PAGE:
Jail Calls: More charges after he called me from jail, why?

Many times when a loved one is arrested and taken to jail, there isn’t time to ask for details. He is put in a squad car and driven away, leaving you wondering why he was accused, what evidence they have and whether or not he did it. But be very careful because all calls from the jail to an outside phone are recorded. The temptation to get information when he phones from jail will be great, but do him a favor and don’t let him discuss his case.

From start to finish, every word that is said is preserved for the purpose of listening to it later and using the information as evidence. In most cases, at the start of the call, you will hear a pre-taped voice letting you know that the call is being recorded. Keep in mind that machines can malfunction, so even if that voice doesn’t come on the line with that warning, you need to assume the call is being recorded and saved.

The only exception to this rule is if the inmate is speaking with his attorney. Some jails have phones specifically designed to dial the numbers of local attorneys. The conversation between the inmate and an attorney is privileged and confidential and cannot be recorded or used against the inmate in any way.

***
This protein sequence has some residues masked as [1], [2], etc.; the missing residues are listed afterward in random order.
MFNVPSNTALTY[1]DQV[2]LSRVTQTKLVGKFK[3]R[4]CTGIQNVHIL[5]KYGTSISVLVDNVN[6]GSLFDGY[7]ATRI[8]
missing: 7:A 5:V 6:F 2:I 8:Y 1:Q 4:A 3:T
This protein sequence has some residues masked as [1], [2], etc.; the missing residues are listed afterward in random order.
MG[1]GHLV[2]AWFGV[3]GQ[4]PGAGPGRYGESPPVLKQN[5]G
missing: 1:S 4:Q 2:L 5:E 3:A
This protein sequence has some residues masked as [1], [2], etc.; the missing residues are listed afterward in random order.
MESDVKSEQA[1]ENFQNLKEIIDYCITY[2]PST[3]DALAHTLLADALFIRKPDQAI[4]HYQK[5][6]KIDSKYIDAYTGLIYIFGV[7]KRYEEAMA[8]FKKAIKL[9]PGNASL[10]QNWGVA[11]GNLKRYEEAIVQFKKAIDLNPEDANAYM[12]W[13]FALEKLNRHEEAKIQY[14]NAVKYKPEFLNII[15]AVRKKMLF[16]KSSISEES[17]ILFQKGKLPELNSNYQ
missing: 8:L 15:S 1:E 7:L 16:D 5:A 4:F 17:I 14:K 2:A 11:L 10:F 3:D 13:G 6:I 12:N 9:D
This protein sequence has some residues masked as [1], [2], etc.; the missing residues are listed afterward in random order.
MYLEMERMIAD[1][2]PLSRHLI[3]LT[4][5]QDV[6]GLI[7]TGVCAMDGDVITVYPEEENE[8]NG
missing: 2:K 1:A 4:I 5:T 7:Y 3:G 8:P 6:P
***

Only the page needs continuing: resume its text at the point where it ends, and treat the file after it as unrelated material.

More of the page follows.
While the jail doesn’t listen to every single outgoing call, it is not worth the risk to discuss your boyfriend’s case with him on the phone. One of the jail’s responsibilities is to listen to calls. Some jails use a computer program that chooses which calls to listen to. Others simply plug in an inmate’s phone code and start listening to calls he or she made that day. There are also jails that have programs that will pull calls containing certain words or phrases grouped together. You want to be sure that any conversation you have can withstand scrutiny.

In addition to the calls being used to strengthen the case at hand, evidence gathered from phone calls can lead to more charges. For example, your boyfriend is charged with burglarizing the neighbor’s house, and on the phone he tells you he is glad it’s only one charge because he also burglarized his boss’s house and his place of employment the week before he was arrested. If that is a call that is randomly selected for examination, he could find himself charged with several additional burglaries.

Final thoughts: Being separated by an arrest causes anxiety and the first thing you want to do is talk to him and find out exactly what happened. As comforting as it may be to hear him detail his case so you will have the facts, that conversation could destroy his attorney’s ability to fight the charges. Find other things to talk about so he has a better chance at coming home.

Staying connected to your inmate

Inmate Telephone System

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writes about inmates, jails, prisons, courts and the lives of people who live and work within the United States Criminal Justice System. His mission can be summed up in a single word; transparency.